At 53 miles was the first real town, Augusta, birthplace of Heather Renee French, Miss America 2000. They had even named a street after her. Augusta was holding a heritage festival, so I went back walked through town and also had lunch. There were many vendor booths and also a car show so many people were out and walking around.

This is tobacco country. In the countryside are large barns for drying the crop. Restaurants have many smokers and few non-smoking sections. From Augusta a few more industrial businesses and then rural roads on into Maysville.

Downtown Maysville had similar historic buildings to Augusta, but was much more deserted. I found a nice motel downtown but they explained that the only places to get food on this Sunday were "up 68 Hill", so decided to go there as well. It was a slow, hot ride up the hill, but found a nice place to stay near intersection of US 68 and KY 9AA.

The local yellow pages lists 74 Beauty Salons and 0 bike shops.

75 miles today.

September 6th, Huntington

Another nice day of cycling along the Ohio River. In Kentucky, I experienced both excellent cycling roads and some fairly poor routes.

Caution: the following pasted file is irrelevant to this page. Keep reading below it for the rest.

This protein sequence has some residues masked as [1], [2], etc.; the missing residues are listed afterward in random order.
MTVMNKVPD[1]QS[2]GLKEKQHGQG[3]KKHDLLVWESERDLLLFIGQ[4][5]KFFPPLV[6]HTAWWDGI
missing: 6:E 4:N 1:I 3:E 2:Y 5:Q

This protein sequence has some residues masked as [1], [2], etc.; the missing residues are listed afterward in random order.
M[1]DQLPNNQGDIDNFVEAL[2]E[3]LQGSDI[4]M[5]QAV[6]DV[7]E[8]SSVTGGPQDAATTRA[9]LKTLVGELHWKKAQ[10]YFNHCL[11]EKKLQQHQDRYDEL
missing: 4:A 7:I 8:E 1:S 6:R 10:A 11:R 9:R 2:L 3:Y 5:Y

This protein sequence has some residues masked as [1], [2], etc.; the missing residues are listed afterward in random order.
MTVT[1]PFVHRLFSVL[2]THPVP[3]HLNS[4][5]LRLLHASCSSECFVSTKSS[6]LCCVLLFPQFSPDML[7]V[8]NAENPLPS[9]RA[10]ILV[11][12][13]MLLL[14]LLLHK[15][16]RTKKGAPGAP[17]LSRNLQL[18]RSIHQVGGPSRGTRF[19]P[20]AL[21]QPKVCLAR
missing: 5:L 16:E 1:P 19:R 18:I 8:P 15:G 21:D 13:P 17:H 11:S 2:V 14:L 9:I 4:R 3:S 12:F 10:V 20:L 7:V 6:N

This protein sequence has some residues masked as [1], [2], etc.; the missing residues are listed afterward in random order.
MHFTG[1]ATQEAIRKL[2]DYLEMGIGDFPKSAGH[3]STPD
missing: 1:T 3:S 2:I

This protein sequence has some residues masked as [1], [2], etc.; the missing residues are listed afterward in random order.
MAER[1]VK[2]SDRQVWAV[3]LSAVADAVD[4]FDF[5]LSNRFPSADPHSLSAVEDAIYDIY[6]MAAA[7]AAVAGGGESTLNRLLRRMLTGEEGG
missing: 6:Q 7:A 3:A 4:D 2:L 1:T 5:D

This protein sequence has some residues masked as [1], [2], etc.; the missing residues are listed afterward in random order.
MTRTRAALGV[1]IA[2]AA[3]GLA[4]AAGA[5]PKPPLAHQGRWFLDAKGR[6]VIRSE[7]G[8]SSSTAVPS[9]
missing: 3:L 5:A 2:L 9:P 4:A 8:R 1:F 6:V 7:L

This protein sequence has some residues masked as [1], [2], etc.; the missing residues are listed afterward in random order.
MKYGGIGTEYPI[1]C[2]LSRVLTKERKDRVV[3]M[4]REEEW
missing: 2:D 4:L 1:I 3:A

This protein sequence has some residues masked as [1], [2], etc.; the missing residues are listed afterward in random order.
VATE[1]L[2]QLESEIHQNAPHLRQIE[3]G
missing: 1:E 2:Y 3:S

I had slept at top of the hill, so I started out on 9AA. While this was a major road, it had a wide six foot shoulder and gentle grades and hence was an excellent road to bicycle on. I was out of the trees, and skies were mostly clear so could see off to the distance. Some gentle hills but nothing too bad. I made a brief stop at 8 miles and another at 15 miles.

At 28 miles was a turnoff to 3037. After winding through some hills I came to Vanceburg. From here I was back on 8, and along the river. Some more trees and also open fields. At 41 miles another brief stop in Garrison where I tried asking the clerk at the mini-mart about upcoming hills. She thought all was flat. Based on this advice, I followed 10 to the right away from the river. Some longer grades here but nothing too bad. This road was part of the AA and had signs "stay alert on the AA".

I came back to the river at mile 60. Here was a small mart catering to the Ohio traffic. They even had a drive through for cigarettes. One could also buy lottery tickets. From here the route went southbound along US 23, one of the worse roads I've cycled. The road was two lanes each way and even had a two foot wide shoulder. Unfortunately, that shoulder contained an 18 inch wide rumble strip so I was in traffic.